Cryogenics for the LUX detector

A. Bolozdynya*, A. Bradley, S. Bryan, K. Clark, C. E. Dahl, J. Kwong, J. Mock, P. Phelps, T. Shutt, M. Usowicz

*Corresponding author for this work

Research output: Contribution to journalArticlepeer-review

15 Scopus citations

Abstract

This paper describes results on RD of an economical and efficient cryogenic system for the LUX detector. LUX is a new WIMP dark matter search experiment to be carried out at the Homestake (South Dakota) gold mine, and is based on 300 kg of liquid xenon (LXe) operated at a temperature of 175 K. The cooling system consists of a cold head attached to a thermal screen surrounding the cold vessel and three nitrogen-filled thermosyphons designed to transport heat loads to a free-boiling liquid nitrogen bath. The most powerful thermosyphon mounted directly onto the cold head has demonstrated >1 kW cooling power and has been used for the initial cooling of the detector and xenon condensation. The second thermosyphon with ∼0.2 kWcooling power is mounted to the cold head through a thermal impedance designed for stable operation of the detector when the condensation is completed. The third thermosyphon similar to the second one is connected to the bottom of the thermal screen to control the temperature gradient along the detector. Results of initial tests are presented.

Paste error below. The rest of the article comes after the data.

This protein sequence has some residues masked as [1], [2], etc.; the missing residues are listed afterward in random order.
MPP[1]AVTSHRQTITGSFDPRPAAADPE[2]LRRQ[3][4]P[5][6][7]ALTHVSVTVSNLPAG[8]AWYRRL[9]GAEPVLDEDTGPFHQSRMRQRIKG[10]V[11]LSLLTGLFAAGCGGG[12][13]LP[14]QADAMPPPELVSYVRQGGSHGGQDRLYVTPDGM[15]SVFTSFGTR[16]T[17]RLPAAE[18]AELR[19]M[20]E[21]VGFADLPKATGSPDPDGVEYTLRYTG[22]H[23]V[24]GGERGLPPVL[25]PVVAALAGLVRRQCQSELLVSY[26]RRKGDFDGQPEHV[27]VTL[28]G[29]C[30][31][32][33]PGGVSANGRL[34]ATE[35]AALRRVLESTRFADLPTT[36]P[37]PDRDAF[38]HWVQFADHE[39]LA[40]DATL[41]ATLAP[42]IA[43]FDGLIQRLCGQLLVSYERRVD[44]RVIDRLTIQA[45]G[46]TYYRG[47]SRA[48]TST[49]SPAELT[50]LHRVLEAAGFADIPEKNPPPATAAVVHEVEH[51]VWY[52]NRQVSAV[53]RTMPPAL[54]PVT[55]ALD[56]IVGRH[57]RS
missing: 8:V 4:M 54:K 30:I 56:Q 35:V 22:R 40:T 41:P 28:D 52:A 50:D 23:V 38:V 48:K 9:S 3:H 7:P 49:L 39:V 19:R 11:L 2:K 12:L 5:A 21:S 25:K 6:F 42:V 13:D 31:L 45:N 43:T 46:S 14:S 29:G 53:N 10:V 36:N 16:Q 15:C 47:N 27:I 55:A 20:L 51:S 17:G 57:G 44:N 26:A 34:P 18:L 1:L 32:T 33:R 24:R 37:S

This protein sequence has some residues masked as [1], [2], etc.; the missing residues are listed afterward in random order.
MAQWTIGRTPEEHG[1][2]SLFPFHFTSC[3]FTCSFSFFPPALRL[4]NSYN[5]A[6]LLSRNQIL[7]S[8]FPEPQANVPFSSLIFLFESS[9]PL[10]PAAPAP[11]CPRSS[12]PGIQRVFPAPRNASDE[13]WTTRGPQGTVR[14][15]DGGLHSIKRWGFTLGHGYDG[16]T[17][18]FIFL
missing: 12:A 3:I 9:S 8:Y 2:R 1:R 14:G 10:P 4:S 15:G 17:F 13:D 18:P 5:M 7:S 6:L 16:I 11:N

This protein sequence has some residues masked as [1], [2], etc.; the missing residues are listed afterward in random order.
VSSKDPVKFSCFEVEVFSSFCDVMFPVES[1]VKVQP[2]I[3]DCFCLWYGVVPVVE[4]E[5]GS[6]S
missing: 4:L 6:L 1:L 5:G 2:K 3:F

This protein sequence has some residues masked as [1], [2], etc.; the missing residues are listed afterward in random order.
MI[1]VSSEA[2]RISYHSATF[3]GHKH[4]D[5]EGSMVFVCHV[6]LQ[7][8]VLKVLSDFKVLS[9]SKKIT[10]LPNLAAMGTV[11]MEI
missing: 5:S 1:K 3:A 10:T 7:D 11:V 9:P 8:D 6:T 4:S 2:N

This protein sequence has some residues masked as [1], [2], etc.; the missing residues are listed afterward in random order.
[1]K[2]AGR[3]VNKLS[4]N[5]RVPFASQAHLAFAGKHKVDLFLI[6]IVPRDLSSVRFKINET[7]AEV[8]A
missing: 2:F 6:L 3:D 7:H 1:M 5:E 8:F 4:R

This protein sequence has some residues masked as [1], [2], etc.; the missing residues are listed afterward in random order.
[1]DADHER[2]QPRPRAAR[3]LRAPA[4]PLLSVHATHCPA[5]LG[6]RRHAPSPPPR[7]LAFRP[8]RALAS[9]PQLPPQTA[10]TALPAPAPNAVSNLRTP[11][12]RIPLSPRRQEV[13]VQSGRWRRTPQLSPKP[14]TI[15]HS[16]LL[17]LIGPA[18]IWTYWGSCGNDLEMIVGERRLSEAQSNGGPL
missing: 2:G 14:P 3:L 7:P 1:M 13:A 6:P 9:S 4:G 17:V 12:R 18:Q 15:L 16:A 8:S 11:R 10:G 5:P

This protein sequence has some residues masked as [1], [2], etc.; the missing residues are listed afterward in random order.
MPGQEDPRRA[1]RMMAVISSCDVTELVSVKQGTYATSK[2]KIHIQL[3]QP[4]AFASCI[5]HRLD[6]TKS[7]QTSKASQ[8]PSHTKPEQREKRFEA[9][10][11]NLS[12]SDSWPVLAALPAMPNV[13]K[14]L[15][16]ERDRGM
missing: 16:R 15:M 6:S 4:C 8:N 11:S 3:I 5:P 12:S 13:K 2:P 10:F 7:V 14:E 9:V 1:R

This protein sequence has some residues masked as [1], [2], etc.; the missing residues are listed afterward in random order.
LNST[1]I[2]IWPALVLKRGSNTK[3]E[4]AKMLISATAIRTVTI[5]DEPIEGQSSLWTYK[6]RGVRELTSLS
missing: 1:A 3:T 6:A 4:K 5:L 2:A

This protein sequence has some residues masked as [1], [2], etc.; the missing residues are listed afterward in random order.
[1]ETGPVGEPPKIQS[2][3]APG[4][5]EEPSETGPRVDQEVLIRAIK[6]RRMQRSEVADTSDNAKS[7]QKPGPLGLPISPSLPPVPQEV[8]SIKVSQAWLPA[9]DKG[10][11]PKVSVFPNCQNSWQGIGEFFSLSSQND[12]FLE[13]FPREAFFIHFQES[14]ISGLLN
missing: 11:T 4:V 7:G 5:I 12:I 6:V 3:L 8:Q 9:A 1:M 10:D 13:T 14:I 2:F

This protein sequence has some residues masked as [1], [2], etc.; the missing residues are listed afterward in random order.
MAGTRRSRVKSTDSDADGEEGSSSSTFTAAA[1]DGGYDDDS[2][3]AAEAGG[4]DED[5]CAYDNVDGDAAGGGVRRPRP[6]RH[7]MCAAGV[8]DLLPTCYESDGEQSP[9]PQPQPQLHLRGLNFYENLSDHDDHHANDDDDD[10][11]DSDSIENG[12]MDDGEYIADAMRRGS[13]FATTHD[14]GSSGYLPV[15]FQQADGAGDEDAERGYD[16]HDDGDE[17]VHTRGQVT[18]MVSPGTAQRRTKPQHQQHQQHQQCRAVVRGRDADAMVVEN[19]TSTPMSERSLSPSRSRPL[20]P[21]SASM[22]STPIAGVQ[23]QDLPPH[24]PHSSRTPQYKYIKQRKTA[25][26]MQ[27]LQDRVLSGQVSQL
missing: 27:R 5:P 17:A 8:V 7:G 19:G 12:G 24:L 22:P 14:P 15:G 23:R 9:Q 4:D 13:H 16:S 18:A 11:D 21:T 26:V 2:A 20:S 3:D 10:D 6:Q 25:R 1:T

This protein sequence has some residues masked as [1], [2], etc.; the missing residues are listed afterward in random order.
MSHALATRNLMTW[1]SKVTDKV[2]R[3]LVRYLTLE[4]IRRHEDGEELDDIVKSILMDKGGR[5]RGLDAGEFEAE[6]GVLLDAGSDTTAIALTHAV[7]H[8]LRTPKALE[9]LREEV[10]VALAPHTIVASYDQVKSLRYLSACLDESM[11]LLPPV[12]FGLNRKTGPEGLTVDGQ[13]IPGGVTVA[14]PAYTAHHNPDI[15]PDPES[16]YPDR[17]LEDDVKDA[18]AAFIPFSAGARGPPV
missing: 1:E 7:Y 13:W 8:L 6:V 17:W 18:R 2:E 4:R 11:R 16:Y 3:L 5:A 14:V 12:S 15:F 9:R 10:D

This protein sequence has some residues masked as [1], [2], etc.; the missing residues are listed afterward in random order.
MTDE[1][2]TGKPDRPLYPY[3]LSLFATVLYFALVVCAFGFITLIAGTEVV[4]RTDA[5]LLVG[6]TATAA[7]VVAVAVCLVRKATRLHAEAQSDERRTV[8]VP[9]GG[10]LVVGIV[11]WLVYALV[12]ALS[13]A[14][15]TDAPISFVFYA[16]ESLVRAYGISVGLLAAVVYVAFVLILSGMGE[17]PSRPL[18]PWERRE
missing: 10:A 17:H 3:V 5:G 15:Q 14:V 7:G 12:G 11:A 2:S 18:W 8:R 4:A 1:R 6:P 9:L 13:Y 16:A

Original languageEnglish (US)
Article number5204619
Pages (from-to)2309-2312
Number of pages4
JournalIEEE Transactions on Nuclear Science
Volume56
Issue number4
DOIs
StatePublished - Aug 2009

Keywords

  • Cooling power
  • Cooling system
  • Electron emission detector
  • Heat pipe
  • Liquid xenon
  • Thermal conductivity
  • Thermal impedance
  • Thermosyphon
  • WIMP

ASJC Scopus subject areas

  • Nuclear and High Energy Physics
  • Nuclear Energy and Engineering
  • Electrical and Electronic Engineering

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